Saturday Across Four Seasons: Thoughts on Weather

How I’ve learned to embrace Michigan weather.

By Allison Kolpak February 22, 2022
Saturday Across Four Seasons: Thoughts on Weather

I grew up in Denver, Colorado, where the sun shines 300 days each year, and the days are almost always beautiful and bright — even when it’s five degrees outside. Naturally, one of my biggest concerns about moving to Michigan was the seasonal absence of sun and omnipresent cold I’d been warned about by Midwesterners. Nearly three years after making the decision to come to Michigan, I’ve learned to embrace the erratic Michigan weather, and thought I’d write about how I spent similar days across all four seasons.

Summer: Saturday, July 10, 2021. 72º.

trees and green grass in the summer
Trees in summer.

Summers in Ann Arbor are exceptionally sunny and warm, with afternoon rain showers once or twice each week and cool nights. It’s not uncommon to see towels laid out in the front lawns of countless houses, each with someone reading, tanning, or chatting. Every Saturday morning, my roommates and I take advantage of the weather with a walk to the farmers market, where we always pick up flowers to keep on the coffee table and pastries for breakfast. A few times each summer, we take our inner tubes and swimsuits to the Huron River, where we’ll drift down until we wind up somewhere in the Arb and walk home in time for a barbecue with our neighbors.

Fall: Saturday, Sept. 25, 2021. 65º.

campus in the fall
Campus in fall.

Ann Arbor autumn is usually brought up in rebuttal by students upon hearing complaints about Ann Arbor winter. It’s beautiful, colorful, and altogether lovely. For most of September, I start my mornings sipping coffee on my front porch, inevitably seeing a friend or two walk by on their way to class and hoping they stop to chat for a bit. Campus lawns and quads are covered with students reading on blankets, and frequent conversations planning trips to cider mills and apple orchards. Saturdays, however, are different. Each gameday as the month goes on and the temperature drops, I need to wear slightly longer sleeves or a slightly warmer jacket, but it never gets so cold that I’m not excited to stand outside in a stadium for four hours.

Winter: Saturday, Jan. 15, 2022. 18º.

Today was cold. The kind of cold that requires two jackets, a hat, and wool socks on just my 10-minute walk to class. Midwest winters are almost exactly as I was told they’d be, and it can be tiring to miss the sun for days on end. But, as I left my house the week after and excitedly thought about how lovely it was outside, at 35º instead of 20º, I realized it does make me much more grateful for the days we do feel warmth and sun.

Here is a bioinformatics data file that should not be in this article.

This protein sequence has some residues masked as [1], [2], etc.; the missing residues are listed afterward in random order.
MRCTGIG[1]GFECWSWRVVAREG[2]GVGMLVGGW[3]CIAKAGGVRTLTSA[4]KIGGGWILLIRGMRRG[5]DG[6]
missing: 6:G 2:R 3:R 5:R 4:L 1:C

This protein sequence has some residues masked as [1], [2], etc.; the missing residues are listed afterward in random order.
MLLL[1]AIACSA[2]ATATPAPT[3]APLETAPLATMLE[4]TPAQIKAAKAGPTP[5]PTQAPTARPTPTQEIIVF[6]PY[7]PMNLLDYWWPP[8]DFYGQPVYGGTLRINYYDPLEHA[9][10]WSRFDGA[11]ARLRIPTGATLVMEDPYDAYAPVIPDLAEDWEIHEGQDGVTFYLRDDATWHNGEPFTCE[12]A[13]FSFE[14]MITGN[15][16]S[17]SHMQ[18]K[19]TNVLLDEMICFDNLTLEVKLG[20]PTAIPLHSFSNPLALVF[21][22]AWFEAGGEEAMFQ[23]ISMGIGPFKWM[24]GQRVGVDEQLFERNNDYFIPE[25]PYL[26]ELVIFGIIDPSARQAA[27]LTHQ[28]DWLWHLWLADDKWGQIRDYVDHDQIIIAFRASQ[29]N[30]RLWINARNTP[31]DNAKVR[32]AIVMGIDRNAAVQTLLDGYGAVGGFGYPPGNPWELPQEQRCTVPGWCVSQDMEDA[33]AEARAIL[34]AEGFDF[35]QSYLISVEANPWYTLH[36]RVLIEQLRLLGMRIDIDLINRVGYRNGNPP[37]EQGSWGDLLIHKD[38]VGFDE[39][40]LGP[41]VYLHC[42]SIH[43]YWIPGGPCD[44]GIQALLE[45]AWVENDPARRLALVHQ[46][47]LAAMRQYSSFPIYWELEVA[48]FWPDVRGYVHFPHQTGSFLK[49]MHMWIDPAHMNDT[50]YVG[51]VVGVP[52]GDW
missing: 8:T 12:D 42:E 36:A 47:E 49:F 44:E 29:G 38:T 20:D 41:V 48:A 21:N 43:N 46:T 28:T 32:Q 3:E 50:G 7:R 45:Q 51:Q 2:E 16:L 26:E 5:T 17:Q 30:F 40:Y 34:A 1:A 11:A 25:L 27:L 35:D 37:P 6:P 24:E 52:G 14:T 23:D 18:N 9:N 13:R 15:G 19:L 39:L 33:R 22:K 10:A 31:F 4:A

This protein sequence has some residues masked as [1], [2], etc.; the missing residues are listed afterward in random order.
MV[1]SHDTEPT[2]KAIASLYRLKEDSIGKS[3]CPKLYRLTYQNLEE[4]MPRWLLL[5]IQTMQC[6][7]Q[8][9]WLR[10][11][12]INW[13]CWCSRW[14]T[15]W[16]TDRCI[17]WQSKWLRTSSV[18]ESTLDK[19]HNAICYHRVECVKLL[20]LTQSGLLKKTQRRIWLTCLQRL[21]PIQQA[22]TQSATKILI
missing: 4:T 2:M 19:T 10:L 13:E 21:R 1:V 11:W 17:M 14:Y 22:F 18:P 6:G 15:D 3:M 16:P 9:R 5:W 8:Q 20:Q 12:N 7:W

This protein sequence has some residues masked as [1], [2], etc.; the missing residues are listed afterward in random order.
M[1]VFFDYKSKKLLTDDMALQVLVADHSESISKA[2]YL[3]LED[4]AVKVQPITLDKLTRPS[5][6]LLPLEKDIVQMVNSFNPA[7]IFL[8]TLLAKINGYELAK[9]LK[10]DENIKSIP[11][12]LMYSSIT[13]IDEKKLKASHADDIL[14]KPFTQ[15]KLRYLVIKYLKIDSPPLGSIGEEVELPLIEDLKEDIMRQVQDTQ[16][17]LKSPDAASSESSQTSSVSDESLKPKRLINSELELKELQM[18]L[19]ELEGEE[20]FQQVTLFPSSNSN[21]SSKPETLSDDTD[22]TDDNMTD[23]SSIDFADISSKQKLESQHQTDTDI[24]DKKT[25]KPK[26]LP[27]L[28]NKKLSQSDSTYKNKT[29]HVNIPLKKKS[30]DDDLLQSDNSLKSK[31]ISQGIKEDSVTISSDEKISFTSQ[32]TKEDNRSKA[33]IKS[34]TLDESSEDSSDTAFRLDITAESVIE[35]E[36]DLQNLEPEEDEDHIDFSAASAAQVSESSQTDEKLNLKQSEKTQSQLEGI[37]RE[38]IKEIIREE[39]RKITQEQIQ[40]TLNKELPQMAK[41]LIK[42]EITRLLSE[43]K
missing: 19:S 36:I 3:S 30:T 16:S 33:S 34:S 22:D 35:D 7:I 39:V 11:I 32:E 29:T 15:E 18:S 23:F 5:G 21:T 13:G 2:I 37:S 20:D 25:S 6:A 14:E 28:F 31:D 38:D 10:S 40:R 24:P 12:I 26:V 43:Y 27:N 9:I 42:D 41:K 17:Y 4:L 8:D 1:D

Even in the freezing weather, my friends and I bundle up and throw snowballs at each other in the Law Quad. Returning home, we see our other roommate has built a miniature snowman on the porch “to protect the house.” His name is Douglas.

Spring: Saturday, March 20, 2021. 52º.

purple flowers in spring
Flowers in spring.

Before college, I thought spring was my least favorite season. I never cared for the rain, mud, incessant bird-chirping, and the awkward sense of being stuck between winter and summer. Now, however, it just might be my favorite time of year. More specifically, the one day each spring that inevitably falls somewhere around the end of March when I realize that it’s warm outside. Maybe it’s not hot, and maybe still worthy of a light jacket, but the first day sunny and pleasant enough to sit outside for a few hours is always an incredible day. Then, the sun will retreat, and there will be just enough cold days that make me extra grateful when it comes back out again, even warmer this time. This will usually be the first day of the year that I wear shorts, and subsequently send a text to everyone in my phone about how excited I am to be wearing them without risk of hypothermia. It only gets nicer and warmer as March turns to April. The Diag begins to fill up with picnics and hammocks again, walks to class become chatty and relaxed, and bits of green begin to peek through rows of trees on campus.

These days, when I start to notice the changes, make me a more observant, easily excited person. I couldn’t say there aren’t days I miss the dependable sunshine of my home state. But the changes in the weather and seasons, however capricious and inconvenient to dress for, have turned me into someone whose mood can be drastically lifted just by seeing the first tree in the Arb turn orange, the first successful snowman of the season being built, or one pleasant, warm day in March.

Allison Kolpak
Allison Kolpak

Allison Kolpak is a junior in the Gerald R. Ford School of Public Policy with minors in Business and Economics. She is involved with BOND Consulting Group, a staff writer for the Every Three Weekly, and a member of Net Impact and Sigma Kappa Sorority. Allison is from Denver, and loves skiing, sailing, cooking, and sudoku.